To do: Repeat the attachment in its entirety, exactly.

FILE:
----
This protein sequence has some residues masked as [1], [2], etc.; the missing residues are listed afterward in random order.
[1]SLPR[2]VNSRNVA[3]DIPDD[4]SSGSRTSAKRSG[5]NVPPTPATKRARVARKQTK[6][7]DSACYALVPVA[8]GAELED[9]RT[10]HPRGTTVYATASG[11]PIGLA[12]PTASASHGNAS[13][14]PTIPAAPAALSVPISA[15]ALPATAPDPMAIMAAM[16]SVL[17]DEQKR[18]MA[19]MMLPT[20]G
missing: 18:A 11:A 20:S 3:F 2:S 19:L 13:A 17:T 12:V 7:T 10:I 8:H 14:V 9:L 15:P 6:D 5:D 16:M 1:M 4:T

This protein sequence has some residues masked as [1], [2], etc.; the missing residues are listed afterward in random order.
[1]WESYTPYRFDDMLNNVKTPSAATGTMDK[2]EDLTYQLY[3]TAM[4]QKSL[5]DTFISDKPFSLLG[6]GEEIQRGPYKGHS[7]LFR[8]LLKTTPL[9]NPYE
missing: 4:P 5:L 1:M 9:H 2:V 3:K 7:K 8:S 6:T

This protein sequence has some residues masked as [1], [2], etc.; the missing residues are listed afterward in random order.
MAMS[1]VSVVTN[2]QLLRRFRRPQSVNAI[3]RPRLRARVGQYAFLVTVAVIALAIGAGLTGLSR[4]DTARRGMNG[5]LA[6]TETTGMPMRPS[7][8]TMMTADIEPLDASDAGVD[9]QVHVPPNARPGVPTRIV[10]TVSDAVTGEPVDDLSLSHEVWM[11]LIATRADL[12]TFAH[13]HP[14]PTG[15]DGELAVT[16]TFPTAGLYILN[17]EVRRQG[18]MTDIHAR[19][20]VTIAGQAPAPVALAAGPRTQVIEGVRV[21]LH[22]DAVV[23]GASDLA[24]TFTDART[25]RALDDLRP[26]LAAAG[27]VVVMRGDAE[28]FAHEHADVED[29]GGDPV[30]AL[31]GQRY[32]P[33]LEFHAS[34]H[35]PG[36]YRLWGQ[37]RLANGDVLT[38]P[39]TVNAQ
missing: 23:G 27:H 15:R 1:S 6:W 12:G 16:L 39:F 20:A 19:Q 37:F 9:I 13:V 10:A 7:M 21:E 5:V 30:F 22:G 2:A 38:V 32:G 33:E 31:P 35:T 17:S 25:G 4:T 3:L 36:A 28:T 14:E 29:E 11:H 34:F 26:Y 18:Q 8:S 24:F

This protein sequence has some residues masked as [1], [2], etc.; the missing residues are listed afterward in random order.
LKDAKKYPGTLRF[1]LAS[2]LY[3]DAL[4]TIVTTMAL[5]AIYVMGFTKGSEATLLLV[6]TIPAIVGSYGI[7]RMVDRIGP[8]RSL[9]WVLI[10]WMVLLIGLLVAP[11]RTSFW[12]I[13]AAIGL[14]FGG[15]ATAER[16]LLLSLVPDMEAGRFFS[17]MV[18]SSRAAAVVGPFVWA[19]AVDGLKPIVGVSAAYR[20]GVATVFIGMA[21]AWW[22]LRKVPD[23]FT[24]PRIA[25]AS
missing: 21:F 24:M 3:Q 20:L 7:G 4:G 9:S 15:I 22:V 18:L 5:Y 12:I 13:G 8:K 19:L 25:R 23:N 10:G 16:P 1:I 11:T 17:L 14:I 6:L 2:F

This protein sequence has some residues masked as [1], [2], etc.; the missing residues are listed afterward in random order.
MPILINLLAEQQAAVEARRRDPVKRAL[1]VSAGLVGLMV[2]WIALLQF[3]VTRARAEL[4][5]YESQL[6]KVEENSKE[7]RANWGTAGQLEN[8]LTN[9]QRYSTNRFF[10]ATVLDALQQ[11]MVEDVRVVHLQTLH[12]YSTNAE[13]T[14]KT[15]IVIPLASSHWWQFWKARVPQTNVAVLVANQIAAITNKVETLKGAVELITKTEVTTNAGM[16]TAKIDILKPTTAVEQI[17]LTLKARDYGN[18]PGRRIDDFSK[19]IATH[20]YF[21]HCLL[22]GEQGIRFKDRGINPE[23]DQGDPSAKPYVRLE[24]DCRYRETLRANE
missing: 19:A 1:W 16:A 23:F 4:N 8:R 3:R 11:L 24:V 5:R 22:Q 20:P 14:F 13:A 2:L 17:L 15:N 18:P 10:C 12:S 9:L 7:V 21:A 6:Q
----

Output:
This protein sequence has some residues masked as [1], [2], etc.; the missing residues are listed afterward in random order.
[1]SLPR[2]VNSRNVA[3]DIPDD[4]SSGSRTSAKRSG[5]NVPPTPATKRARVARKQTK[6][7]DSACYALVPVA[8]GAELED[9]RT[10]HPRGTTVYATASG[11]PIGLA[12]PTASASHGNAS[13][14]PTIPAAPAALSVPISA[15]ALPATAPDPMAIMAAM[16]SVL[17]DEQKR[18]MA[19]MMLPT[20]G
missing: 18:A 11:A 20:S 3:F 2:S 19:L 13:A 17:T 12:V 7:T 10:I 8:H 14:V 9:L 15:P 6:D 5:D 16:M 1:M 4:T

This protein sequence has some residues masked as [1], [2], etc.; the missing residues are listed afterward in random order.
[1]WESYTPYRFDDMLNNVKTPSAATGTMDK[2]EDLTYQLY[3]TAM[4]QKSL[5]DTFISDKPFSLLG[6]GEEIQRGPYKGHS[7]LFR[8]LLKTTPL[9]NPYE
missing: 4:P 5:L 1:M 9:H 2:V 3:K 7:K 8:S 6:T

This protein sequence has some residues masked as [1], [2], etc.; the missing residues are listed afterward in random order.
MAMS[1]VSVVTN[2]QLLRRFRRPQSVNAI[3]RPRLRARVGQYAFLVTVAVIALAIGAGLTGLSR[4]DTARRGMNG[5]LA[6]TETTGMPMRPS[7][8]TMMTADIEPLDASDAGVD[9]QVHVPPNARPGVPTRIV[10]TVSDAVTGEPVDDLSLSHEVWM[11]LIATRADL[12]TFAH[13]HP[14]PTG[15]DGELAVT[16]TFPTAGLYILN[17]EVRRQG[18]MTDIHAR[19][20]VTIAGQAPAPVALAAGPRTQVIEGVRV[21]LH[22]DAVV[23]GASDLA[24]TFTDART[25]RALDDLRP[26]LAAAG[27]VVVMRGDAE[28]FAHEHADVED[29]GGDPV[30]AL[31]GQRY[32]P[33]LEFHAS[34]H[35]PG[36]YRLWGQ[37]RLANGDVLT[38]P[39]TVNAQ
missing: 23:G 27:H 15:R 1:S 6:W 12:G 16:L 39:F 20:A 19:Q 37:F 9:I 13:V 10:A 7:M 21:E 5:V 30:F 22:G 2:A 38:V 32:G 33:E 31:P 35:T 17:S 25:G 4:T 3:L 36:A 28:T 14:E 29:E 11:H 34:F 26:Y 18:Q 8:S 24:F

This protein sequence has some residues masked as [1], [2], etc.; the missing residues are listed afterward in random order.
LKDAKKYPGTLRF[1]LAS[2]LY[3]DAL[4]TIVTTMAL[5]AIYVMGFTKGSEATLLLV[6]TIPAIVGSYGI[7]RMVDRIGP[8]RSL[9]WVLI[10]WMVLLIGLLVAP[11]RTSFW[12]I[13]AAIGL[14]FGG[15]ATAER[16]LLLSLVPDMEAGRFFS[17]MV[18]SSRAAAVVGPFVWA[19]AVDGLKPIVGVSAAYR[20]GVATVFIGMA[21]AWW[22]LRKVPD[23]FT[24]PRIA[25]AS
missing: 21:F 24:M 3:Q 20:L 7:G 4:G 9:S 15:I 22:V 18:L 5:Y 12:I 13:G 8:K 19:L 25:R 23:N 10:G 16:P 1:I 11:T 17:L 14:I 6:L 2:F

This protein sequence has some residues masked as [1], [2], etc.; the missing residues are listed afterward in random order.
MPILINLLAEQQAAVEARRRDPVKRAL[1]VSAGLVGLMV[2]WIALLQF[3]VTRARAEL[4][5]YESQL[6]KVEENSKE[7]RANWGTAGQLEN[8]LTN[9]QRYSTNRFF[10]ATVLDALQQ[11]MVEDVRVVHLQTLH[12]YSTNAE[13]T[14]KT[15]IVIPLASSHWWQFWKARVPQTNVAVLVANQIAAITNKVETLKGAVELITKTEVTTNAGM[16]TAKIDILKPTTAVEQI[17]LTLKARDYGN[18]PGRRIDDFSK[19]IATH[20]YF[21]HCLL[22]GEQGIRFKDRGINPE[23]DQGDPSAKPYVRLE[24]DCRYRETLRANE
missing: 19:A 1:W 16:A 23:F 4:N 8:R 3:R 11:L 24:V 5:R 22:Q 20:P 14:F 13:A 2:L 17:L 15:N 18:P 10:C 12:S 9:L 7:V 21:A 6:Q